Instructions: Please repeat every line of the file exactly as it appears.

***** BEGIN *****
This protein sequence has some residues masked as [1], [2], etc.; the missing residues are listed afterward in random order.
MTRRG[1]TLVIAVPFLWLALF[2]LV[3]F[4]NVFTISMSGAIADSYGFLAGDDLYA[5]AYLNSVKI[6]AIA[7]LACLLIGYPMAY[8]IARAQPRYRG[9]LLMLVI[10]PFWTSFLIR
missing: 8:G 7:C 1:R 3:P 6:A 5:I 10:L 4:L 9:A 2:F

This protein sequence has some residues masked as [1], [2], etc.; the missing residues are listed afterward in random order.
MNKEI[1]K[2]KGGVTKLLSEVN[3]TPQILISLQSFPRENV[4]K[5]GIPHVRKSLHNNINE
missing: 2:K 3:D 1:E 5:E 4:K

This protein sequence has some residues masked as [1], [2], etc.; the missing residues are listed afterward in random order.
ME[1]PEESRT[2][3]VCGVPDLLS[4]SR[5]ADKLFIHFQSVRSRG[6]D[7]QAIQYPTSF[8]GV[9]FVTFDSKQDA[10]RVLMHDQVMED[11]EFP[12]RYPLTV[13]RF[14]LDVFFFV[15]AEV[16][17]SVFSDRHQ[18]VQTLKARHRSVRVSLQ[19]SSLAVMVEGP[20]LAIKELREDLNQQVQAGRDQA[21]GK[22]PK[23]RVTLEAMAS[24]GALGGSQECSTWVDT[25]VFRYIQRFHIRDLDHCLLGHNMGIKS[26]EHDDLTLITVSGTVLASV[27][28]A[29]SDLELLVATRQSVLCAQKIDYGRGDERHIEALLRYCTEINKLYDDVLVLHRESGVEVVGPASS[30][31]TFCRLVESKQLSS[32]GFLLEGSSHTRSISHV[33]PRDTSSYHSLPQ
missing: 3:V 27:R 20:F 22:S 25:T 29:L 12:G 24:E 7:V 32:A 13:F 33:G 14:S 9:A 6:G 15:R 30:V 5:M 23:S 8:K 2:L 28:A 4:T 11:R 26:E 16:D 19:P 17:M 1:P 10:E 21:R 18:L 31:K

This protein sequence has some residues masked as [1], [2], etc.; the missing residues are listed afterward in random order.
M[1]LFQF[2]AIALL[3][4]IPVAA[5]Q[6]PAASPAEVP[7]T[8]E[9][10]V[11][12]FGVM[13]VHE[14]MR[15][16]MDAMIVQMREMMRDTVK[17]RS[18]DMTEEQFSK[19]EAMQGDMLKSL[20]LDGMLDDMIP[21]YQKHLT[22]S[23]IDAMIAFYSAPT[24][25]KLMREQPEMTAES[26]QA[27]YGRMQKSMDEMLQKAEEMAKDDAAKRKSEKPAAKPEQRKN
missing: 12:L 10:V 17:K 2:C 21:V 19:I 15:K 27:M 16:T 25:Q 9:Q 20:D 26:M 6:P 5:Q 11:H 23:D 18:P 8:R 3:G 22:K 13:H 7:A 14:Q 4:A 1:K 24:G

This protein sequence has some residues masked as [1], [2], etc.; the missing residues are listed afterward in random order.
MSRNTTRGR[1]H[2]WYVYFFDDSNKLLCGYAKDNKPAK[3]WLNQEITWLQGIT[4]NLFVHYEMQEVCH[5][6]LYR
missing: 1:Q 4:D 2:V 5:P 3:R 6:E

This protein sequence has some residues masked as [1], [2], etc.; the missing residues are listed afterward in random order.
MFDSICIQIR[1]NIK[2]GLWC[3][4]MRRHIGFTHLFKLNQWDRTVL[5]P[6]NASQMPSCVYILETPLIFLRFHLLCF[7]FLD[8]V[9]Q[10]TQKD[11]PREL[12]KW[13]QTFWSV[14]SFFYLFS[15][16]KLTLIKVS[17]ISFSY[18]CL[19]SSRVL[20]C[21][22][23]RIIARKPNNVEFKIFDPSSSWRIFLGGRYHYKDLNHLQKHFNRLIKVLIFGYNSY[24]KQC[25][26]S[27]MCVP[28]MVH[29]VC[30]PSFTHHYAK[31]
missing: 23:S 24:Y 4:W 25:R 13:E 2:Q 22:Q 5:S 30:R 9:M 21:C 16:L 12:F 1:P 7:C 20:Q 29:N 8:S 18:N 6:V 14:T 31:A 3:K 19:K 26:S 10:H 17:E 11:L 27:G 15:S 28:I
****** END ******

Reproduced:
This protein sequence has some residues masked as [1], [2], etc.; the missing residues are listed afterward in random order.
MTRRG[1]TLVIAVPFLWLALF[2]LV[3]F[4]NVFTISMSGAIADSYGFLAGDDLYA[5]AYLNSVKI[6]AIA[7]LACLLIGYPMAY[8]IARAQPRYRG[9]LLMLVI[10]PFWTSFLIR
missing: 8:G 7:C 1:R 3:P 6:A 5:I 10:L 4:L 9:A 2:F

This protein sequence has some residues masked as [1], [2], etc.; the missing residues are listed afterward in random order.
MNKEI[1]K[2]KGGVTKLLSEVN[3]TPQILISLQSFPRENV[4]K[5]GIPHVRKSLHNNINE
missing: 2:K 3:D 1:E 5:E 4:K

This protein sequence has some residues masked as [1], [2], etc.; the missing residues are listed afterward in random order.
ME[1]PEESRT[2][3]VCGVPDLLS[4]SR[5]ADKLFIHFQSVRSRG[6]D[7]QAIQYPTSF[8]GV[9]FVTFDSKQDA[10]RVLMHDQVMED[11]EFP[12]RYPLTV[13]RF[14]LDVFFFV[15]AEV[16][17]SVFSDRHQ[18]VQTLKARHRSVRVSLQ[19]SSLAVMVEGP[20]LAIKELREDLNQQVQAGRDQA[21]GK[22]PK[23]RVTLEAMAS[24]GALGGSQECSTWVDT[25]VFRYIQRFHIRDLDHCLLGHNMGIKS[26]EHDDLTLITVSGTVLASV[27][28]A[29]SDLELLVATRQSVLCAQKIDYGRGDERHIEALLRYCTEINKLYDDVLVLHRESGVEVVGPASS[30][31]TFCRLVESKQLSS[32]GFLLEGSSHTRSISHV[33]PRDTSSYHSLPQ
missing: 3:V 27:R 20:F 22:S 25:T 29:L 12:G 24:E 7:V 32:A 13:F 33:G 14:S 9:A 6:G 15:R 30:V 5:M 23:S 8:K 2:L 28:A 4:T 11:R 26:E 16:D 19:P 17:M 1:P 10:E 21:R 18:L 31:K

This protein sequence has some residues masked as [1], [2], etc.; the missing residues are listed afterward in random order.
M[1]LFQF[2]AIALL[3][4]IPVAA[5]Q[6]PAASPAEVP[7]T[8]E[9][10]V[11][12]FGVM[13]VHE[14]MR[15][16]MDAMIVQMREMMRDTVK[17]RS[18]DMTEEQFSK[19]EAMQGDMLKSL[20]LDGMLDDMIP[21]YQKHLT[22]S[23]IDAMIAFYSAPT[24][25]KLMREQPEMTAES[26]QA[27]YGRMQKSMDEMLQKAEEMAKDDAAKRKSEKPAAKPEQRKN
missing: 12:L 10:V 17:K 2:C 21:V 19:I 15:K 27:M 16:T 25:Q 9:Q 20:D 26:M 6:P 5:Q 11:H 23:D 18:P 8:R 3:G 22:K 13:H 7:A 14:Q 4:A 1:K 24:G

This protein sequence has some residues masked as [1], [2], etc.; the missing residues are listed afterward in random order.
MSRNTTRGR[1]H[2]WYVYFFDDSNKLLCGYAKDNKPAK[3]WLNQEITWLQGIT[4]NLFVHYEMQEVCH[5][6]LYR
missing: 1:Q 4:D 2:V 5:P 3:R 6:E

This protein sequence has some residues masked as [1], [2], etc.; the missing residues are listed afterward in random order.
MFDSICIQIR[1]NIK[2]GLWC[3][4]MRRHIGFTHLFKLNQWDRTVL[5]P[6]NASQMPSCVYILETPLIFLRFHLLCF[7]FLD[8]V[9]Q[10]TQKD[11]PREL[12]KW[13]QTFWSV[14]SFFYLFS[15][16]KLTLIKVS[17]ISFSY[18]CL[19]SSRVL[20]C[21][22][23]RIIARKPNNVEFKIFDPSSSWRIFLGGRYHYKDLNHLQKHFNRLIKVLIFGYNSY[24]KQC[25][26]S[27]MCVP[28]MVH[29]VC[30]PSFTHHYAK[31]
missing: 23:S 24:Y 4:W 25:R 13:E 2:Q 22:Q 5:S 30:R 9:M 21:C 16:L 12:F 1:P 7:C 20:Q 29:N 8:S 18:N 6:V 14:T 31:A 3:K 19:K 26:S 10:H 17:E 11:L 27:G 15:S 28:I